According to South African scientists, the hypothesis that the emergence of new Covid-19 variants could be linked to untreated HIV is “highly plausible.”
To investigate the link, a team of scientists has launched an investigation into mutations occurring inside infected people whose immune systems have already been weakened by other factors, including, but not limited to, untreated HIV, according to the BBC.
Covid-19 has already been found to linger for many months in patients who are HIV-positive but have not been taking the medications that would allow them to live healthy lives for a variety of reasons.
“Normally your immune system would kick a virus out fairly quickly, if fully functional,” Professor Linda-Gayle Bekker, Chief of Desmond Tutu HIV Foundation in Cape Town, was quoted as saying.
“In someone where immunity is suppressed, then we see viruses persisting. And it doesn’t just sit around, it replicates. And as it replicates it undergoes potential mutations. And in somebody where immunity is suppressed that virus may be able to continue for many months — mutating as it goes,” she added.
In line with this, the researchers discovered a South African woman who tested positive for Covid-19 for nearly eight months earlier this year, while the virus underwent more than 30 genetic shifts, according to the report.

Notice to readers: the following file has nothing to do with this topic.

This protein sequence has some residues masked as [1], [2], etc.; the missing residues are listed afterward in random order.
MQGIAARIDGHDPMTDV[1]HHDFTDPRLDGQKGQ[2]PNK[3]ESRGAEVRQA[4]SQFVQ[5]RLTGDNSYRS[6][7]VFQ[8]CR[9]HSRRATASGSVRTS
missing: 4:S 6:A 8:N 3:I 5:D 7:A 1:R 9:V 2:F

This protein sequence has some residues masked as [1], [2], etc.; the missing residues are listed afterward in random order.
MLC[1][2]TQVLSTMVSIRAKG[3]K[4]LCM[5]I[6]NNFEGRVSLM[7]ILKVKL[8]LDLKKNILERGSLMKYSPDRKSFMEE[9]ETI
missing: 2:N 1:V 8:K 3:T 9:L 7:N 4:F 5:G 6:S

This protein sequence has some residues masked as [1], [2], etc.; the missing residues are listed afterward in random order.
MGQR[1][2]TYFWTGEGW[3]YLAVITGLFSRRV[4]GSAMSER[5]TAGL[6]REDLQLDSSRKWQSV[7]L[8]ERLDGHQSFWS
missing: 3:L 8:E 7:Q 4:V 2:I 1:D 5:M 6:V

Professor Tulio de Oliveira, who leads the team that confirmed the discovery of Omicron, was quoted as saying that “10 to 15” similar cases had been discovered in other parts of the world, including the UK.
“It’s a very rare event. But it is a plausible explanation that individuals that are immuno-suppressed can basically be a source of virus evolution,” he said.
According to Professor Salim Karim, a leading HIV specialist and former chair of the South African government’s Covid-19 advisory committee, the link between immunocompromised patients and new Covid variants is “a highly plausible hypothesis.”
“But it’s not proven. We’ve seen five variants come from four different continents,” Karim added.
At the same time, the scientists expressed concern about further stigmatising people living with HIV, both in South Africa, which has the world’s largest HIV epidemic, and globally.
“It’s important to stress that people who are on anti-retroviral medication – that does restore their immunity,” Bekker said.
Scientists tracking the virus, however, say they hope that concern about a possible HIV link will spur greater global action at a time when the fight against HIV has been neglected in some areas due to the pandemic.